Interfacing with the keepa requires a valid access key. This requires a monthly subscription from Pricing. Here’s a brief description of the subscription model from their website.

All plans are prepaid for 1 month with a subscription model. A subscription can be canceled at any time. Multiple plans can be active on the same account and an upgrade is possible at any time, a downgrade once per month. The plans differentiate by the number of tokens generated per minute. For example: With a single token you can retrieve the complete data set for one product. Unused tokens expire after one hour. You can find more information on how our plans work in our documentation.

Connecting to Keepa#

Import interface and establish connection to server:

import keepa
accesskey = 'XXXXXXXXXXXXXXXX' # enter real access key here
api = keepa.Keepa(accesskey)

Product History Query#

The product data for a single ASIN can be queried using:

products = api.query('059035342X')
product = products[0]

where products is always a list of products, even with a single request.

You can query using ISBN-10 or ASIN like the above example by default, or by using UPC,

EAN, and ISBN-13 codes by setting product_code_is_asin to False:

products = api.query('978-0786222728', product_code_is_asin=False)

Multiple products can be queried using a list or numpy array:

asins = ['0022841350', '0022841369', '0022841369', '0022841369']
asins = np.asarray(['0022841350', '0022841369', '0022841369', '0022841369'])
products = api.query(asins)
product = products[0]

The products variable is a list of product data with one entry per successful result from the Keepa server. Each entry is a dictionary containing the same product data available from Amazon:

# Available keys

# Print ASIN and title
print('ASIN is ' + products[0]['asin'])
print('Title is ' + products[0]['title'])

When the parameter history is True (enabled by default), each product contains a The raw data is contained within each product result. Raw data is stored as a dictionary with each key paired with its associated time history.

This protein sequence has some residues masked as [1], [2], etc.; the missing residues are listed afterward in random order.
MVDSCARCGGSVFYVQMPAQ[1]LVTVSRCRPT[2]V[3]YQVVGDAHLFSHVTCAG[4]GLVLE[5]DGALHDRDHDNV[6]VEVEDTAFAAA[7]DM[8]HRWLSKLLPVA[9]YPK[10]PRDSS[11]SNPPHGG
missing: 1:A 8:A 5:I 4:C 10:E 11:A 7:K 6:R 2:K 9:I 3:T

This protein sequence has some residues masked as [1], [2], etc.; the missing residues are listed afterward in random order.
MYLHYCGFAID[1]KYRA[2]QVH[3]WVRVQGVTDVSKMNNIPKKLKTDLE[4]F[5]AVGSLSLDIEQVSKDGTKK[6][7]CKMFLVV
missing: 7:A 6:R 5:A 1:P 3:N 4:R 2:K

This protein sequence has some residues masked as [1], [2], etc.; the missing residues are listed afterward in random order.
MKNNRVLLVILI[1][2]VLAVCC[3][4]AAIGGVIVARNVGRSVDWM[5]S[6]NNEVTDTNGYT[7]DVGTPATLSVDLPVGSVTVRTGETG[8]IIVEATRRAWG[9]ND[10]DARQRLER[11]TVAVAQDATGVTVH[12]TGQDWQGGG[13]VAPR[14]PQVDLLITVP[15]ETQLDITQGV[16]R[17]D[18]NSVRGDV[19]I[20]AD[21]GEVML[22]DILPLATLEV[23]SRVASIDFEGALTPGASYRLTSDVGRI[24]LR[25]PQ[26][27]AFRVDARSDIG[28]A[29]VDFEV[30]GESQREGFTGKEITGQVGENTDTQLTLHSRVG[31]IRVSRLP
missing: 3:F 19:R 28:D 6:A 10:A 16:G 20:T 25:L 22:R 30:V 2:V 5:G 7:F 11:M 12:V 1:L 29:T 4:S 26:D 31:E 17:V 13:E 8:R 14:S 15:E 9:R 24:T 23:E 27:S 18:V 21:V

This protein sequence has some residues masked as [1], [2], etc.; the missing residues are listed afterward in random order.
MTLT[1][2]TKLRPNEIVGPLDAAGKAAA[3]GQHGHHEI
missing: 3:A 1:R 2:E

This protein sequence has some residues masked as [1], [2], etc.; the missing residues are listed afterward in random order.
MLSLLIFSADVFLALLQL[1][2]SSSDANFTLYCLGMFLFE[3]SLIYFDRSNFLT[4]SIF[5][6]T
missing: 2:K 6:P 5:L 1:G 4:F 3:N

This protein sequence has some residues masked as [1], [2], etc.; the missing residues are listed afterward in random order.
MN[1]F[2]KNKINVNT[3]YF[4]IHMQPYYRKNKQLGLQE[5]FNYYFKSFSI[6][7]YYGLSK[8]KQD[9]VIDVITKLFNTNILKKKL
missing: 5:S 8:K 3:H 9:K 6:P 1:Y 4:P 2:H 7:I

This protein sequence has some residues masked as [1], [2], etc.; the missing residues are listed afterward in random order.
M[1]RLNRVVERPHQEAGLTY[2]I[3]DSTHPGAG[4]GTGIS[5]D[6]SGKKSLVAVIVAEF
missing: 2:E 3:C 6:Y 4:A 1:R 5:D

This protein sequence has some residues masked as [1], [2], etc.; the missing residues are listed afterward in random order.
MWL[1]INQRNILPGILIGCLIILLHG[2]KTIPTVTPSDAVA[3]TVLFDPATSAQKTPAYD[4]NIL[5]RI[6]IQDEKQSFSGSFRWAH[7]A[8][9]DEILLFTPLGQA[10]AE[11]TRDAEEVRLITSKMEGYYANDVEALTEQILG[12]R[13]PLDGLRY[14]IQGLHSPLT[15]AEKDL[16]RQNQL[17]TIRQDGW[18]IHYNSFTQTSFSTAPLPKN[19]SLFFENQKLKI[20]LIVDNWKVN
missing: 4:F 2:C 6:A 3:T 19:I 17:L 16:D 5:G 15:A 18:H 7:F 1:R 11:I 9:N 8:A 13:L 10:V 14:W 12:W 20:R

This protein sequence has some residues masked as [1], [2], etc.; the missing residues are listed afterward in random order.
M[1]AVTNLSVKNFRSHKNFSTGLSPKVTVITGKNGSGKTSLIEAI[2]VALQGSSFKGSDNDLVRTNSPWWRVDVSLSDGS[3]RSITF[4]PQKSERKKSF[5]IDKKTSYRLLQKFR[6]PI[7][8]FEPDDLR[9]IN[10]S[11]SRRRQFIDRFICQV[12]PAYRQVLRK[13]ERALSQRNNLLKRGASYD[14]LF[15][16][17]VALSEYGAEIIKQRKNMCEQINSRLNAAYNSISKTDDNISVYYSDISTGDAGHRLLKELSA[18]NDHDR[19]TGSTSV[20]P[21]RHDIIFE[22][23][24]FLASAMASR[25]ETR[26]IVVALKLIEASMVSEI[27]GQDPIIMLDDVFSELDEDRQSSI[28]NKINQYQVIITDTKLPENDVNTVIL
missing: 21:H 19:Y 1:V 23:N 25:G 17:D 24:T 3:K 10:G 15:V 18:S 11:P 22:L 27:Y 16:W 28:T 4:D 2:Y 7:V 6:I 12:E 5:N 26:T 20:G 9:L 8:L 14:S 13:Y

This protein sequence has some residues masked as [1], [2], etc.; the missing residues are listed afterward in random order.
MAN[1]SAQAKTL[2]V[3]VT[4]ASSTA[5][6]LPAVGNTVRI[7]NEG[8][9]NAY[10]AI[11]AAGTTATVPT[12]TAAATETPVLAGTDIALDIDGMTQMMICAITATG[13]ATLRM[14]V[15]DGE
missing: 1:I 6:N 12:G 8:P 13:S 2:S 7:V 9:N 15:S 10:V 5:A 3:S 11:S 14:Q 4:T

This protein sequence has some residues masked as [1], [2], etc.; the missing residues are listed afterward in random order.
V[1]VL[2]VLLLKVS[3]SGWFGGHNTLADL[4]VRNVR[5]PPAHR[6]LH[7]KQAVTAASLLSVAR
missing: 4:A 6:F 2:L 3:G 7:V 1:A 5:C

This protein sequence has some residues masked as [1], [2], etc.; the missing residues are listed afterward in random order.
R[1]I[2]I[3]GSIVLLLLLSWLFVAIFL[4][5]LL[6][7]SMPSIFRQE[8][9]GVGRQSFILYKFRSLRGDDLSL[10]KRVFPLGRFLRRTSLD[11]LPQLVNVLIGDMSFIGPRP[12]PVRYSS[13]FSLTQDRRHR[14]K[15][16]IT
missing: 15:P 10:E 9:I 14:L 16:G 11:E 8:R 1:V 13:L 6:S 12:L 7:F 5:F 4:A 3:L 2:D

# Access new price history and associated time data
newprice = product['data']['NEW']
newpricetime = product['data']['NEW_time']

# print the first 10 prices
print('%20s   %s' % ('Date', 'Price'))
for i in range(10):
    print('%20s   $%.2f' % (newpricetime[i], newprice[i]))
Date   Price
2014-07-31 05:00:00   $55.00
2014-08-02 11:00:00   $56.19
2014-08-04 02:00:00   $56.22
2014-08-04 06:00:00   $54.99
2014-08-08 01:00:00   $49.99
2014-08-08 16:00:00   $55.66
2014-08-10 02:00:00   $49.99
2014-08-10 07:00:00   $55.66
2014-08-10 18:00:00   $57.00
2014-08-10 20:00:00   $52.51

Each time a user makes a query to keepa as well as other points in time, an entry is stored on their servers. This means that there will sometimes be gaps in the history followed by closely spaced entries like in this example data.

The data dictionary contains keys for each type of history available for the product. These keys include:


Amazon price history


Marketplace/3rd party New price history - Amazon is considered to be part of the marketplace as well, so if Amazon has the overall lowest new (!) price, the marketplace new price in the corresponding time interval will be identical to the Amazon price (except if there is only one marketplace offer). Shipping and Handling costs not included!


Marketplace/3rd party Used price history


Sales Rank history. Not every product has a Sales Rank.


List Price history


Collectible Price history


Refurbished Price history


3rd party (not including Amazon) New price history including shipping costs, only fulfilled by merchant (FBM).


3rd party (not including Amazon) New price history including shipping costs, only fulfilled by merchant (FBM).


Amazon Warehouse Deals price history. Mostly of used condition, rarely new.


Price history of the lowest 3rd party (not including Amazon/Warehouse) New offer that is fulfilled by Amazon